Seeking Cubans In A Foreign Country

A glorious Winter day in Vancouver (taken from the Granville St. bridge as I walked to the cigar store)

Tonight I’m bundled up like an Eskimo out on the penthouse deck of a downtown Vancouver BC hotel drinking Glenlivet 12 and smoking a Cuban Cohiba Maduro 5 — very nice in spite of the 30+ degree temp due to the rare, clear Winter night sky. The locals get just as giddy from two sunny, fairly warm days in a row as we Puget Sounders do — people are out walking with big smiles on their faces, motorcycles are everywhere and the clothing is a strange mix of Winter and Summer garb; shorts with parkas, etc. I was just about to email my brother, Eric, as we were trading Scotch tasting notes back and forth, that I wished he was here but on 2nd thought, I’d rather smuggle my Cuban cigars to LA and be smoking them with him poolside while conducting single malt taste tests. I swear I used up all my inclement weather smoking points while growing up in Chicago and yet, here I am blogging with one ungloved hand on my tablet on a cold, dark night with a cigar and a coffee mug of Scotch. Go figure!

Yes, it is very cool to walk into a cigar shop and legally purchase Cubans but I’m here to tell you that we Americans are blessed with superior pricing and selection on the non-Cuban sticks. In fact, you might briefly contemplate giving up cigars if you saw the Padron, Rocky Patel and LFD prices. The cigar shop guys said there’s a lot of non-Cuban sticks they never get to try and only get to read about — sound familiar, my fellow Americans? Were we not just joking the other day about how pre-1963 embargo Cubans run from $50 to $3,000 in the States? Well, the #1 cigar in Cigar Aficionado’s 2010 ratings is the Cohiba Behike from Cuba and the price here at a superb locals’ store is $75! Good thing I inherited a pile of Canadian bills from my beloved mom in law, eh? Speaking of currency, it is rather novel to be visiting a country where Canadian coins are welcome in the vending machines but even more amusing was to see the reaction of store clerks to the Canadian bills I was handing them. It turns out that the bills we had were printed back in the Eighties and retired in 2001. An older clerk asked if I had gotten them out of my collection and the younger ones were mystified by them but luckily for me, it’s still legal tender and perfect for spending on Cuban cigars.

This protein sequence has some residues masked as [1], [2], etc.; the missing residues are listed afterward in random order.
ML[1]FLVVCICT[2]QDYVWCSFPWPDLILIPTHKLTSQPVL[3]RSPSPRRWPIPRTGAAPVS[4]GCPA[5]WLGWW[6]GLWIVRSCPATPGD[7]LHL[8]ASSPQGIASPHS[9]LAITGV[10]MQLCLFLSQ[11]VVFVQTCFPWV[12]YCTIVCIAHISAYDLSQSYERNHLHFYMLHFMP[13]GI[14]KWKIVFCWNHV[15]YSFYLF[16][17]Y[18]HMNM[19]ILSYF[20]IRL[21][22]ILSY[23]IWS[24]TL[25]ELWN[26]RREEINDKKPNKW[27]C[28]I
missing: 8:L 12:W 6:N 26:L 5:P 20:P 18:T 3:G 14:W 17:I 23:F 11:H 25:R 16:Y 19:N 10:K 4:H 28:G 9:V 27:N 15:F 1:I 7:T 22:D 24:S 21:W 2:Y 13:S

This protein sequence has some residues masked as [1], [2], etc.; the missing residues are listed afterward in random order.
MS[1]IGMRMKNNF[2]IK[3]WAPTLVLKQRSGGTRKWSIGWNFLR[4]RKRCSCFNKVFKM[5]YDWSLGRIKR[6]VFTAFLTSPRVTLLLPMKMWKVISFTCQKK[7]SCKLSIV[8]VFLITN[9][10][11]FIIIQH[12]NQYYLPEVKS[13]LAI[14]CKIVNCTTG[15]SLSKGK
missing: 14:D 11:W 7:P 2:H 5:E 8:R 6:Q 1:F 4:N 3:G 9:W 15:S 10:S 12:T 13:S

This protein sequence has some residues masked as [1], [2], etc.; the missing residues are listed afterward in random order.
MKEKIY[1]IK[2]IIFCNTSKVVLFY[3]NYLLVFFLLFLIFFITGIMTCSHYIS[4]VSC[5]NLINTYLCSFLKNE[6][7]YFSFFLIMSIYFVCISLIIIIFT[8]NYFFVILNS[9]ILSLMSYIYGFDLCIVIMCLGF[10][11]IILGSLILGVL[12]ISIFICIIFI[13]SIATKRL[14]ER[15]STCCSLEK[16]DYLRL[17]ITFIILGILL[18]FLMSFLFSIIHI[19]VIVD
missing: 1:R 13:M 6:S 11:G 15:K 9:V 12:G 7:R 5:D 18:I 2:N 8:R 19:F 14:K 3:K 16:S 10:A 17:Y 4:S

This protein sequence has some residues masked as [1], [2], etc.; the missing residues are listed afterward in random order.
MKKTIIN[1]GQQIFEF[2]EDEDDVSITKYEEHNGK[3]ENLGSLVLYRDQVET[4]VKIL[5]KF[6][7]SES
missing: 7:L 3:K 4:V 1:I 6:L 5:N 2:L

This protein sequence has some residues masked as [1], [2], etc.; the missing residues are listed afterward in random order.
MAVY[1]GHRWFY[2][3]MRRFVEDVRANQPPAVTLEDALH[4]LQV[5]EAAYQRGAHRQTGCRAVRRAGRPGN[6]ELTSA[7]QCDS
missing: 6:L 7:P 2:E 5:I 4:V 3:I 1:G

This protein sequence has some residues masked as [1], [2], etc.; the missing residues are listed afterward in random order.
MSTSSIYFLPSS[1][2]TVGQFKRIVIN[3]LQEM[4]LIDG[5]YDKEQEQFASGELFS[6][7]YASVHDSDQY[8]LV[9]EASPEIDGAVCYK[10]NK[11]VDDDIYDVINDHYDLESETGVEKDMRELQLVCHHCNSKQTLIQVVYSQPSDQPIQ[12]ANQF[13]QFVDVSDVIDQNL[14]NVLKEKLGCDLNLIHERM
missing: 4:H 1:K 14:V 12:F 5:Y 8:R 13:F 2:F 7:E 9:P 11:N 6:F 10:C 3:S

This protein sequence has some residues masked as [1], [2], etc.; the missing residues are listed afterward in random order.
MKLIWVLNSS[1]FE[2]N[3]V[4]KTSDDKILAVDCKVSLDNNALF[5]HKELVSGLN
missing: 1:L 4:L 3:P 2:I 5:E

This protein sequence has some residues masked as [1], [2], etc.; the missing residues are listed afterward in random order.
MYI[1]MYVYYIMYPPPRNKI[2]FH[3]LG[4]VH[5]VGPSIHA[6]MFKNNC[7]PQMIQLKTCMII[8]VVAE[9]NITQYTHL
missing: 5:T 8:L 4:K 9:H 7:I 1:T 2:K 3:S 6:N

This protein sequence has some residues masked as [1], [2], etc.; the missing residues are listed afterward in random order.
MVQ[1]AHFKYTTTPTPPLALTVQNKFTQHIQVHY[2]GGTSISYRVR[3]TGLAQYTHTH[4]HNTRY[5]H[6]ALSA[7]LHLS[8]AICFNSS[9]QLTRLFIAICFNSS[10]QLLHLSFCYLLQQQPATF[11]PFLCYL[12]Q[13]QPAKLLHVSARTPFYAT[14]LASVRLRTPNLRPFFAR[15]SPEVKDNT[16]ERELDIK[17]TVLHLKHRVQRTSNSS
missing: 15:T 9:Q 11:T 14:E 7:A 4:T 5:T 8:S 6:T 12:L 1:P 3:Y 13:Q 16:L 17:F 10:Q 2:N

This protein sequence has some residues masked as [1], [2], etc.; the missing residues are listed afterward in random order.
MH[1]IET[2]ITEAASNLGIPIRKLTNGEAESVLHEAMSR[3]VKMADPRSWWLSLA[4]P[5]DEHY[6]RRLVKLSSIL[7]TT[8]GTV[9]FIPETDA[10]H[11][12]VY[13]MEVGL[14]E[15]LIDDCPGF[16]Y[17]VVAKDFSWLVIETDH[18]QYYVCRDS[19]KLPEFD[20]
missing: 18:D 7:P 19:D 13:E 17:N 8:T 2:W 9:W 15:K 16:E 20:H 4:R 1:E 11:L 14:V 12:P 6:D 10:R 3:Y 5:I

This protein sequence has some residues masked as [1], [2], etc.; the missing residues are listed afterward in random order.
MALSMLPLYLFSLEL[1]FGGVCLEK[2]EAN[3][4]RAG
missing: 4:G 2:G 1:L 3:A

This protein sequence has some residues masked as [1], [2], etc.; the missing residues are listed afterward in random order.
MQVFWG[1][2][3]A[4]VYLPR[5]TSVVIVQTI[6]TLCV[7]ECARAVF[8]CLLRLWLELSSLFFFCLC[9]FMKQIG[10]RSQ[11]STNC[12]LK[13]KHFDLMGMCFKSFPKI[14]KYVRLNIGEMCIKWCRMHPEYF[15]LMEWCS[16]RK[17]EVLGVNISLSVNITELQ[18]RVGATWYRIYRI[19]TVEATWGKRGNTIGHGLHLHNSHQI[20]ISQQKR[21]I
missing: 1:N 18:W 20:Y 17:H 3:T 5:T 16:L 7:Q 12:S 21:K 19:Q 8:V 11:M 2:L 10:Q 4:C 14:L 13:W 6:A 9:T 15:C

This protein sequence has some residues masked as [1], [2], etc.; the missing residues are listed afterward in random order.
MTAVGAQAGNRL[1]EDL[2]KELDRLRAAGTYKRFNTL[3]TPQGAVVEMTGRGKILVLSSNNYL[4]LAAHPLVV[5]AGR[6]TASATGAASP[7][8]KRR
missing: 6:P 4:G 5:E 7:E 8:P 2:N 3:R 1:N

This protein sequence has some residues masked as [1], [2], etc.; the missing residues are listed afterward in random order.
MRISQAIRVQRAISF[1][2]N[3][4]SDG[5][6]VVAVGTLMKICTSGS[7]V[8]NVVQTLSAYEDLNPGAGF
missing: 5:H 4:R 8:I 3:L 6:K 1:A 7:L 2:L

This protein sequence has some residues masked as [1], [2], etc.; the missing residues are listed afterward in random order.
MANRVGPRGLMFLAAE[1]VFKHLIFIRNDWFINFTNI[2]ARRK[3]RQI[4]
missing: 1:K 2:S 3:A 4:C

While Canada doesn’t have a political axe to grind with Cuba….hang on, pardon me while I interrupt this blog for some soapboxing —  Dear President Obama: The nuclear missiles were withdrawn in 1961, the Berlin Wall is long gone along with the USSR, Communism didn’t sweep the planet and Fidel is damn near dead — demonstrate some major dudeness and stop the insanity — restore free trade with Cuba!….Canada does have smoking bans to rival New York City. While I don’t condone smoking indoors in the company of adult non-smokers and children, our fellow leaf lovers in the Great White North have been evicted from their cigar lounges and from city parks. Can cigar second hand smoke really be a problem outdoors from a parts-per-million particulates point of view? Whoopi Goldberg is right — let’s get serious and ban internal combustion engines first! I was amazed at how the guys at the cigar shop have heard about some of our lovely Native American cigar lounges and Club Vertigo in the Seattle area and plan to visit them the next time they have the nerve to visit the Crazy States of America.

I spent some time talking to a rural BC couple out on the deck one evening and upon parting company, they declared that they could now tell their friends that they had finally met a “nice” American. They admitted they have yet to visit the States and as I marvel at the US media propagated lunacy myself, I can’t say that I fault their perception of us. Up here, Canadian TV screens are filled with nothing but hockey games and downhill skiing; flip to a US channel and the “reality” TV broadcasts from Washington, DC to Hollywood to the latest shooting incident loom rather large. I hope they get the chance to one day experience first hand how “nice” most Americans are even though yes, as the couple from BC pointed out, many of us are toting hanguns and clinging to our disastrous, obsolete health-care system that ranks statistically at the bottom among the first world nations, something that mystifiies Canadians who in large measure are quite satisfied with their single payer system and only own hunting weapons. Ok, so most of us are nice and crazy and proud of it.